Schools work hard to motivate students to develop a love of the Sciences by creating a relaxed and tailored environment that stimulates curiosity in which young people are free to imagine, design, explore and analyse. Schools continue to invest an enormous amount of time and personal ingenuity to provide students with a content in which science has a place their lives and has relevance in today’s technologically focused world. Without this, students lose interest, and the battle is lost to engage with the next generation of potential scientists, mathematicians, innovators and inventors.
While teaching and learning within the National Curriculum, students are continually challenged to complete biology, chemistry and physics experimental reports to provide contextual relevance and make classroom activities more exciting. In August of 2016, San Sisto College, a Catholic girls’ school based in Carina, Brisbane, engaged with Years 7 to 10 students to ignite a fresh interest for Science with a college-wide project during National Science Week an annual initiative. National Science Week features more than 1000 events around Australia, including those delivered by universities, schools, research institutions, libraries, museums and science centres. These events attract a wide audience from children to adults, and science amateurs to professionals. Over one million people participate in science events across the nation. Year 10 San Sisto College students were assigned a task to investigate the rates of chemical reaction and how they could be controlled. Year 9 girls were given a brief on manipulating the current in electrical circuits. In comparison, Year 8 students were required to investigate respiration rates in yeast cells, while Year 7s wrote a chemistry report about the effects of temperature on dissolving substances. Each project and the resulting report developed the girl’s abilities to think flexibly, strive for accuracy, question and problem solve, gather data and to think with clarity and precision.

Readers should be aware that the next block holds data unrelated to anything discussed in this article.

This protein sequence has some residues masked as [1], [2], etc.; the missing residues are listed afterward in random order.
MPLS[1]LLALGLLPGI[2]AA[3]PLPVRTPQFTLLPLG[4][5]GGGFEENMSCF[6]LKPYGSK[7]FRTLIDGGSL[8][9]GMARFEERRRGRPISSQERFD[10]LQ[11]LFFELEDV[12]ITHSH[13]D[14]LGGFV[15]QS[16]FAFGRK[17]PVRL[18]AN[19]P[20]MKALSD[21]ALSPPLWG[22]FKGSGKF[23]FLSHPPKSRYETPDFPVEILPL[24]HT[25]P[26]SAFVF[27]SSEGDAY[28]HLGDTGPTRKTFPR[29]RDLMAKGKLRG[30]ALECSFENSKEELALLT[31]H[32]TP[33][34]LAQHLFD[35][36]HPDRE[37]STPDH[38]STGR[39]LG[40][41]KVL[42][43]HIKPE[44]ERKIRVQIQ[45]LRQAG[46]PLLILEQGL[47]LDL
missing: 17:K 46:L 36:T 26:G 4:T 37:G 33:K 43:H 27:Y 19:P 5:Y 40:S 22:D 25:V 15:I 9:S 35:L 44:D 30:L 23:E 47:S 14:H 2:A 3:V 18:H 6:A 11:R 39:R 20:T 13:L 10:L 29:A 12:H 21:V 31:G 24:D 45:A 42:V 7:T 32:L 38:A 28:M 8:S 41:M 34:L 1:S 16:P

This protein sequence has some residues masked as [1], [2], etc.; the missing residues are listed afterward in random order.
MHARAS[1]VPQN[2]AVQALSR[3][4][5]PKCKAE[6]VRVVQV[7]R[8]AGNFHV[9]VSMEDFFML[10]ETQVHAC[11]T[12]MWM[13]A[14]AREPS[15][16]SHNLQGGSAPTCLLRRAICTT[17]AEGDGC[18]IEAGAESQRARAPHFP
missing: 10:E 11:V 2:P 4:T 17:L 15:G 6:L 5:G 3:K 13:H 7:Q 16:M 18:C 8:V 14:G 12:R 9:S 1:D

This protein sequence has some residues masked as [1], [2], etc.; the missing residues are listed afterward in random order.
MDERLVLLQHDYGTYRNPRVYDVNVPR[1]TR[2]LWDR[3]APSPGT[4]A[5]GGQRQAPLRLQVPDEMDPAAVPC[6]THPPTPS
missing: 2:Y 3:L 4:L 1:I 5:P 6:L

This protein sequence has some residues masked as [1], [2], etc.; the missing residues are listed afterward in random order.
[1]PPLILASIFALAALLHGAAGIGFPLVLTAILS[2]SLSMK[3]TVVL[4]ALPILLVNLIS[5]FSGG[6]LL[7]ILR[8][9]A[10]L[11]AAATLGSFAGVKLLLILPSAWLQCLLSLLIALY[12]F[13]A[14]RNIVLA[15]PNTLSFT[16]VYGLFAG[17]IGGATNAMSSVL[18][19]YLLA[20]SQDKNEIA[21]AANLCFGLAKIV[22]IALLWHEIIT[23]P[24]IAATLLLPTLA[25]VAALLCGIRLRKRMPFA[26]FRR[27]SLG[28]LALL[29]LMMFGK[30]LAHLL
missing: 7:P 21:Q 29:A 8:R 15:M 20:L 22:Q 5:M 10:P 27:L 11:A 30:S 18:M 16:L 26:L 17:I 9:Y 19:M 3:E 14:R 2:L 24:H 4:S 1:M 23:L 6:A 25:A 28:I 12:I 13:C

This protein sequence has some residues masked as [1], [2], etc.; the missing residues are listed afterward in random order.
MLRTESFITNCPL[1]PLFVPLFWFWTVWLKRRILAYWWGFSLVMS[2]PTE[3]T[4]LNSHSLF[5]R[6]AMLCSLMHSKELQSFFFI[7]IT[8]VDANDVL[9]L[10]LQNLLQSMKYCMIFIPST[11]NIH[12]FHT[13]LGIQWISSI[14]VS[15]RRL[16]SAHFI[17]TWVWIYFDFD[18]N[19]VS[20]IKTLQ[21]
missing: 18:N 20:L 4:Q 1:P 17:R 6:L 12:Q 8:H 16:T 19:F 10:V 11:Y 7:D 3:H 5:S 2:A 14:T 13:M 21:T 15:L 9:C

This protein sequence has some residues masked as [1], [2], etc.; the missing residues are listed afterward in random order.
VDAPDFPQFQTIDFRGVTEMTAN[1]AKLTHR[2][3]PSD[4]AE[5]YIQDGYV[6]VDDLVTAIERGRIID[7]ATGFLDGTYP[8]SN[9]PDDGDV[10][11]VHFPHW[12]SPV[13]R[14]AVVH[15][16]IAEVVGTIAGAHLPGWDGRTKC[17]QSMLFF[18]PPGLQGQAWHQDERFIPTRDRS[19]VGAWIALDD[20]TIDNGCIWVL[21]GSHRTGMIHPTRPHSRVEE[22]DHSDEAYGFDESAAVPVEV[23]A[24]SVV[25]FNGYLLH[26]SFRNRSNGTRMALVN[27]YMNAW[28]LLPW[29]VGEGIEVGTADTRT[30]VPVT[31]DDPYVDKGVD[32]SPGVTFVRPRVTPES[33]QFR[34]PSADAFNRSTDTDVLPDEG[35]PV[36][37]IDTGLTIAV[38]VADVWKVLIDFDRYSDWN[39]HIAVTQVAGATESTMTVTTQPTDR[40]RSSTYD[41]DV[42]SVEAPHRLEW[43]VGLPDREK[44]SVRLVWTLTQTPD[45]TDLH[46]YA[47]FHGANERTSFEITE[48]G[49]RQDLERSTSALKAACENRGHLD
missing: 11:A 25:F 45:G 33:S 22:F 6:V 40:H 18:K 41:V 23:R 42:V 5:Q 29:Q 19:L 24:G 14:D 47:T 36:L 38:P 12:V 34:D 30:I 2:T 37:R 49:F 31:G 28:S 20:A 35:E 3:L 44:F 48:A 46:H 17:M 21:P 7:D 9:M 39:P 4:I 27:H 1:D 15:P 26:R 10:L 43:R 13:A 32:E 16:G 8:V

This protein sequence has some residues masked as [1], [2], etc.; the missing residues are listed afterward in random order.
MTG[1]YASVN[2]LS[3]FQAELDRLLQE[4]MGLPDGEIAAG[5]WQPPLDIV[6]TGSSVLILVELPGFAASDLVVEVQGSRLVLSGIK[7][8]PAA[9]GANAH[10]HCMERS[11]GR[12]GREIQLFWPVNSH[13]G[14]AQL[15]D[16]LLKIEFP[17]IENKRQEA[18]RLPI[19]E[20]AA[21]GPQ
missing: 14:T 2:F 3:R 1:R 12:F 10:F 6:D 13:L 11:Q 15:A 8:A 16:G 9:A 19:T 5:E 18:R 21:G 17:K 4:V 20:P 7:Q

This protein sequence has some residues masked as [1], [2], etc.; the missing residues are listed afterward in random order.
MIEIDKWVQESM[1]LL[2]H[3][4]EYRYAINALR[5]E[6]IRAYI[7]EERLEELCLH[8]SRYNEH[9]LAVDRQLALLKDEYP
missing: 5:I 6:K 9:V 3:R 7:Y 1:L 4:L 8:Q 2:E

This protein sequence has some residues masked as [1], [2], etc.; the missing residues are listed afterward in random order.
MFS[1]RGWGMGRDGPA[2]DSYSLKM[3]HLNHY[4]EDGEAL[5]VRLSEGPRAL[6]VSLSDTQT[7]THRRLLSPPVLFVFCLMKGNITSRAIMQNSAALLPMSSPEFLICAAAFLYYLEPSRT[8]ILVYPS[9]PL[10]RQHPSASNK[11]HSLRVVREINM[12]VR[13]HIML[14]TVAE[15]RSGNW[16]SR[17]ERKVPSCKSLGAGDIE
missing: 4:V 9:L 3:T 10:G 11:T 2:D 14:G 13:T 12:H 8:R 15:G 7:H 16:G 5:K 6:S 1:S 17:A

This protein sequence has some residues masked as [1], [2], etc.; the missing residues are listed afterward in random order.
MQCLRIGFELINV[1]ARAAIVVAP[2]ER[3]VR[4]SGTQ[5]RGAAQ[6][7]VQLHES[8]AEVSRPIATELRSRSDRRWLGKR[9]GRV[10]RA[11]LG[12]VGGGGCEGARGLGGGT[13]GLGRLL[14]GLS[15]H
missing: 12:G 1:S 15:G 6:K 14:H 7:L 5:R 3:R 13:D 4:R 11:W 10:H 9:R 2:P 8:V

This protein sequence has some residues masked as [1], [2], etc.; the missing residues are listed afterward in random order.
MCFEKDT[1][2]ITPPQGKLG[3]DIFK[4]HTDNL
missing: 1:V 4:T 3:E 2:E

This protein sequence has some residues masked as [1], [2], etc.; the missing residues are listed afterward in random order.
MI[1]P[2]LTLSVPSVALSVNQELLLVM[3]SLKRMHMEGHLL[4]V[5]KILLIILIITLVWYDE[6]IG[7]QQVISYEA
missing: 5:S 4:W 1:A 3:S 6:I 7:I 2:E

In the Senior Science program, small classes provided the faculty team to cater for individual student needs, develop ideas and extend learning outcomes. The senior Chemistry, Physics and Biology students worked with leading scientists outside and inside the classroom; by utilising the staff and facilities of The University of Queensland’s International Moreton Bay Research Facility, attending a week long Biotechnology immersion tour with the Translational Research Institute and by competing at Royal Australian Chemical Institute Titration competitions. Also, the college held a Women in Science lecture series which allowed students the opportunity to meet and hear inspirational stories from women currently working in Science, including past pupils.
Mr Stuart Gillett, San Sisto College’s Academic Leader of Science, explained, “the girls were presented with many opportunities in and out of the laboratory to discover and excel in Science with our main goal designed to develop women of integrity who can shape the future. We achieve these goals through training staff and students in the practical use of IT solutions to improve their organisation and effectiveness as 21st Century learners. Also, while adhering to the college’s Dominican Charisms and Habits of Mind and Spirit strategies which help students learn how to develop a critical stance with their work and provide them with the ability to not just see the world the way it is, but to also to look further into the underlying truth. Our teaching teams explored the latest ideas in pedagogy as espoused by researchers such as Dylan Williams and John Hattie. The idea of Visible Learning is one such pedagogical focus and working as teacher teams we are sharing ideas and experiences in implementing this new practice with our girls.”
As a result of this close collaboration with online teaching and learning giant Education Perfect, combined with the San Sisto student’s access to cutting edge learning support both on and off campus, the students entered and placed in the top five per cent in Education Perfect’s International Science Week competition. The global initiative joined 300,000 students from 1,000 schools, in an exciting science online competition that provided students with an opportunity to answer Science related questions that were based on the Australian Curricula and the chance to win a trip for one lucky student and their parent/guardian to Space Camp in Huntsville Alabama.
San Sisto College Principal Shelley Hamilton commented further on this great achievement, “This was an amazing opportunity to raise the profile of science learning in the College and profile the focus of the College’s academic excellence program. Not only were students able to revisits lessons learnt and to help cement students’ understanding of concepts and subject areas within the Curriculum.”
Sally Hall is the Marketing and Communications Officer for San Sisto College.